By DAVE HANNEMAN
PANDORA — Chris Myers has walked the sidelines many times when McComb traveled to Pandora-Gilboa for a football game.
But things will be much different when the Rockets host the Panthers in Week 2 of the 2014 season. This time, he’ll be the guy on the P-G side of the field.
“It will be weird. It will be different. And it will be exciting,” Myers said Monday night after the former McComb assistant was named Pandora-Gilboa’s new head football coach by a unanimous vote of the board of education.
“Obviously, I think they might be disappointed I’m not coming back,” he said of his former McComb coaching cohorts. “But we’re all buddies. They understand how this coaching thing works. You want to take the next step and if I know anything about those guys and if they know anything about me, they’re going to be ready to beat me and I’m going to try my best to beat them.”
Myers replaces Carey Arthur as P-G’s head football coach. Arthur’s 45-38 record in eight seasons included a playoff appearance in 2008. The Rockets were 6-4 last season and have had just one sub-.500 record in the past six seasons.
A McComb native, Myers was a two-way starting lineman on the Panthers’ playoff teams of 1999 (8-3), 2000 (12-1) and 2001 (12-1). He returned to McComb as a high school science teacher and assistant coach, focusing mostly on defense, after graduating from the University of Findlay.
“I played in coach (Kris) Alge’s spread offense when I was in high school, so I know how to pass block,” Myers said with a chuckle.
“I was always a McComb guy, so there’s always that thing about leaving your home town, leaving your home school. I hadn’t really been looking a lot (at head coaching positions). But I guess I wanted to take that next step. I wanted to challenge myself, see if I could go somewhere, you know, and build something.”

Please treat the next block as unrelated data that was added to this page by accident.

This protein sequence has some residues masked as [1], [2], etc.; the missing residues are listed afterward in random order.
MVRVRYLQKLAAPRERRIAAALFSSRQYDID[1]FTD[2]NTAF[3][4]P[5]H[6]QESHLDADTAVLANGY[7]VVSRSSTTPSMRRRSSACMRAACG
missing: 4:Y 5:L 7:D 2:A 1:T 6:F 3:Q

Myers has no etched-in-stone schemes for what offense and defense he will use at P-G.
“If I don’t have a guy who can wing the ball around, I’m not running the spread. I’ll find something else,” Myers said. “Being a defensive guy, I might play a four-man front one week and a three-man front the next. I might even play a five-man front at times.
“At this level of football, you have to adapt your offense as well as your defense to the kids you have. I always want to put my guys in the best position to win. I think that’s my job as coach.”
Myers also believes in a “sweat-equity” approach to coaching.
“I always say I don’t want to get outworked, I don’t want to get outcoached, and I don’t want to get outplayed. Those are my goals every year,” he said. “I’m real big about being hands-on as a coach. I lift with the kids, I run with them, I sweat with them. I think if they see you’re doing that for them, they will do anything for you.”
And, Myers says, that goes for the guys from the starting lineup to the backups.
“As an assistant, I’ve worked a lot with developing players,” Myers said. “Athletes are athletes. They can get better, they can get stronger, but they’re pretty much born that way. They are always going to be athletes. The guys you have to bring along are those guys who maybe aren’t going to be the superstars.
“I’ve worked with a lot of players like that. You probably don’t know their names. People probably don’t know what they did. But they worked their butt off for three or four years and they got to point where they weren’t great, but they were good and they played on Friday night.
“They weren’t the guys getting their picture in the paper or the guy everyone has a fancy-dancy nickname for. But you have to develop those guys and bring them along and make them better because there are a lot of guys like that, and how we develop those guys and how we do in the weight room and how we prepare make a big difference on Friday nights.”
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